I’ve been using vcsh for a few months
now and am very happy with it.
Currently I’m using two repos - a
home repo which is really just a
continuation of my old mercurial (previously subversion) home dir; and
past repo which is where all my history files are stored.
One issue I had was that while
vcsh st worked fine,
vcsh home st
really didn’t - showing me all the files that weren’t tracked by git.
I’d seen that vcsh had a
write-gitignore command but hadn’t looked
into it a lot.
This morning before heading into work I finally did. I had been turned
off because what it did was dump
* followed by a line for each tracked
file negating that frst line:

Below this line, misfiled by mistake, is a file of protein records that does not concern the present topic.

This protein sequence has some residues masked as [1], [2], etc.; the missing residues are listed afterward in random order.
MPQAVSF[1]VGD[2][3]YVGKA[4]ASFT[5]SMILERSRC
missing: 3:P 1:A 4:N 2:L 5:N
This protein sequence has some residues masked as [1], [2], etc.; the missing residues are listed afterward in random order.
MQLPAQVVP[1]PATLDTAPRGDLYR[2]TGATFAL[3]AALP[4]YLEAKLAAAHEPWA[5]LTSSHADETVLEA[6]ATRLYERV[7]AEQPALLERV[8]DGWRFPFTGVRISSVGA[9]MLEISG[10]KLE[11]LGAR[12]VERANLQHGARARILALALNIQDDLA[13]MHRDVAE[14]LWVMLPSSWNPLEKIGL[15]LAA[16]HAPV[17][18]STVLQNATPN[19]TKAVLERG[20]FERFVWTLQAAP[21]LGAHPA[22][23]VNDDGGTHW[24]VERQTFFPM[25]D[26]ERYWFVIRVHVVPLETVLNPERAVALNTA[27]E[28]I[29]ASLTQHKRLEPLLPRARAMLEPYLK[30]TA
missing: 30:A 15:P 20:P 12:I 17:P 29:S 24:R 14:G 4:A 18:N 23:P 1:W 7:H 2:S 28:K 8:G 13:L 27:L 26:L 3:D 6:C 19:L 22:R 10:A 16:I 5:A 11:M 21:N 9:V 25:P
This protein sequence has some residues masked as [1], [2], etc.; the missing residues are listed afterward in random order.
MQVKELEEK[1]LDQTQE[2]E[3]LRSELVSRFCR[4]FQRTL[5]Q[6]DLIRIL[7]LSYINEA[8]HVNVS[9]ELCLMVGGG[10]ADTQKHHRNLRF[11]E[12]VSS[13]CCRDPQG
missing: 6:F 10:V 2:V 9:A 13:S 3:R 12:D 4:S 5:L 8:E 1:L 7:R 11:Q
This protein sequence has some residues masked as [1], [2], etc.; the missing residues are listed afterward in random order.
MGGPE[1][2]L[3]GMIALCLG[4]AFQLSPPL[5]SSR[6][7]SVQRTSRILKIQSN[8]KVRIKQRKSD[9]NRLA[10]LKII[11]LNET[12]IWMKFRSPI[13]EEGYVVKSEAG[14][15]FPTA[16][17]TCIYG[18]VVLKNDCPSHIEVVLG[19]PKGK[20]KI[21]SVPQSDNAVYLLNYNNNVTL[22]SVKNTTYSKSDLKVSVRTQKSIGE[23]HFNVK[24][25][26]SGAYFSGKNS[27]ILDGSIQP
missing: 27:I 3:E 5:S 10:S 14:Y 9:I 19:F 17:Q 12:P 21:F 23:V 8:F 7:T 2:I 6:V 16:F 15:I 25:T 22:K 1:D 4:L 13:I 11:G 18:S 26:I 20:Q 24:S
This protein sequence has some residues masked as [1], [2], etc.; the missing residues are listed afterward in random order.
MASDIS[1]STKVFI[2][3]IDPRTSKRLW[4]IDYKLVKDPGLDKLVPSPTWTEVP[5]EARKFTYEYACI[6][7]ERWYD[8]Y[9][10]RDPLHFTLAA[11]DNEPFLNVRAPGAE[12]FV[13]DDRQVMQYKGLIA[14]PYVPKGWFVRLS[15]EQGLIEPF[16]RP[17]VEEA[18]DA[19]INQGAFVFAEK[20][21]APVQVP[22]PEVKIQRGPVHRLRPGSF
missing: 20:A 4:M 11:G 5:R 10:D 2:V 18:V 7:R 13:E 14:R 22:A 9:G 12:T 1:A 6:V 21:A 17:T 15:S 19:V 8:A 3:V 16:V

!/tracked/file. This was rather ugly but
this morning I very belatedly realised that I could edit it and I could
commit it. So now the ignore file (
.gitignore.d/past) for the
repo looks like this:
Which is far nicer to look at that the 50 line thing
first managed. It’s a useful command to generate a staring point;
horrible thereafter. There are a few tricks to note.
First, git doesn’t track directories, but you’ll need to put each dir
into the ignore file. Say you wanted to track all files in
~/foo/bar/kitten you’d need the following entries:
Second, you need that last line with the
** to track all files/dirs
Next up in making vcsh more useful is to sync
~/Maildir in a
vcsh repo. I’ll write about that after some experience with it.